Pastor adds a chilling layer to the common narrative that describes Prop. 13 as an older generation’s attempt to stick it to younger generations. Pastor reminds us that California’s new suburbs in the 1950s and 1960s "were highly segregated even as they were being rewarded with new schools, new roads, and even federal and state largess.” As the original suburbanites aged in place, they would have seen minority young adults moving in the their neighborhoods and minority children enrolling in local schools in 1978. Prop. 13 was thus the attempt (largely successful) of an older white generation to stick it to younger generations of color.
In light of this demographic shift, Pastor writes, "the spoils that have been acquired from a system designed to privilege white Americans and their hard-won homes would be preserved for exactly that demographic.”
For the next two decades, Californians voted for governors like George Deukemejian and Pete Wilson — both moderate Republicans, but Republicans nonetheless. More distressingly, they supported propositions such as 1996’s Prop. 209 (anti-affirmative action), 1998’s Prop. 227 (English language), the “three strikes” sentencing laws, and, most infamously, 1994’s Prop. 187, which denied social services to undocumented immigrants. Pastor walks us through this era, culminating in the Republican-led recall election of 2003 and the governorship of Arnold Schwarzenegger.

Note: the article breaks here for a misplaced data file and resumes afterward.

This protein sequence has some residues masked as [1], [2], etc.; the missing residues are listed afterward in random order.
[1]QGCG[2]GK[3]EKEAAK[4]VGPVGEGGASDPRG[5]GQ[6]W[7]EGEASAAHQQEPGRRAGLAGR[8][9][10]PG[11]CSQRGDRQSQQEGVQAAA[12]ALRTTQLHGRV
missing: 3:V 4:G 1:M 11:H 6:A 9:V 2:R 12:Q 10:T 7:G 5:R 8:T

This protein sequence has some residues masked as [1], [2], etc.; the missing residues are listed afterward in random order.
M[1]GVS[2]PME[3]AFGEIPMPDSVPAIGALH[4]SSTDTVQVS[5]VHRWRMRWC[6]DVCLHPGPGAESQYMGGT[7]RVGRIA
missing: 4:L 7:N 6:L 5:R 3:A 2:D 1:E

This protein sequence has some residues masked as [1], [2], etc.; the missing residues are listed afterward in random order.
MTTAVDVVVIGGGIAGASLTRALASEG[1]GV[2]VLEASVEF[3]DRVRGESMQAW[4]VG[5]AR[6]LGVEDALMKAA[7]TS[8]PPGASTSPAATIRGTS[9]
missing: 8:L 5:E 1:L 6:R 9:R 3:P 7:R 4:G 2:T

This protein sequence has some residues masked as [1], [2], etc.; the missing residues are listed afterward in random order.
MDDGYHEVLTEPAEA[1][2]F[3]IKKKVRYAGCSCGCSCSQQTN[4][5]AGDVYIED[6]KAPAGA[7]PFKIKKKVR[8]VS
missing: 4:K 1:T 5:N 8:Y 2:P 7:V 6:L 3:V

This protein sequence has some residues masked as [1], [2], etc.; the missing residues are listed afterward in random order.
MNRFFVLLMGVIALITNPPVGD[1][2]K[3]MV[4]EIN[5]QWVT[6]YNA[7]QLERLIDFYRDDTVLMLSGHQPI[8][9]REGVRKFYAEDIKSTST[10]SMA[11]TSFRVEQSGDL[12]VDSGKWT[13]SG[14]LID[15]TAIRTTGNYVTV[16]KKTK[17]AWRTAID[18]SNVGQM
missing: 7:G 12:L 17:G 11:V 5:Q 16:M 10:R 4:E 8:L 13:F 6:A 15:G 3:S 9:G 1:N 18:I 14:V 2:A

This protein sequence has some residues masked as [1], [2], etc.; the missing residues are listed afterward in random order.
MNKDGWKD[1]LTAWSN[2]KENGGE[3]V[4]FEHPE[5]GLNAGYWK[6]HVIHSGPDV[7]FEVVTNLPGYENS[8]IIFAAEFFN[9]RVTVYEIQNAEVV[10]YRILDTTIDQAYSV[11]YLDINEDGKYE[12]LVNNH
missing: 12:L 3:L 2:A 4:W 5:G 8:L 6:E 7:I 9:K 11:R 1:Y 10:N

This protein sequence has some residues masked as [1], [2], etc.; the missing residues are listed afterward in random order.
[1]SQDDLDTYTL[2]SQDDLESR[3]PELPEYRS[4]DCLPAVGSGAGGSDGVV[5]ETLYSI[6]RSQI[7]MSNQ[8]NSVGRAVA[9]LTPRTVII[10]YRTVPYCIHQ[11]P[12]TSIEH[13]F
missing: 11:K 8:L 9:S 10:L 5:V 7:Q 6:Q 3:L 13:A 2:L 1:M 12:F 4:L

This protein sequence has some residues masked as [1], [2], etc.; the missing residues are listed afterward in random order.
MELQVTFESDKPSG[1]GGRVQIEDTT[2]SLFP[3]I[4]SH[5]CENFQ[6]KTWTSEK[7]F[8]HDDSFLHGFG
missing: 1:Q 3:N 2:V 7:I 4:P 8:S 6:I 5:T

Indeed, while today the election of a Republican governor is nearly unthinkable (even in the face of nearly undistinguishable Democrats, to put it charitably), California had a run of 28 years in which a Democrat did not serve for even a full term. Pastor approvingly describes the confluence of demographic changes and ideological maturation that, beginning with Jerry Brown’s return in 2011, state’s reawakening.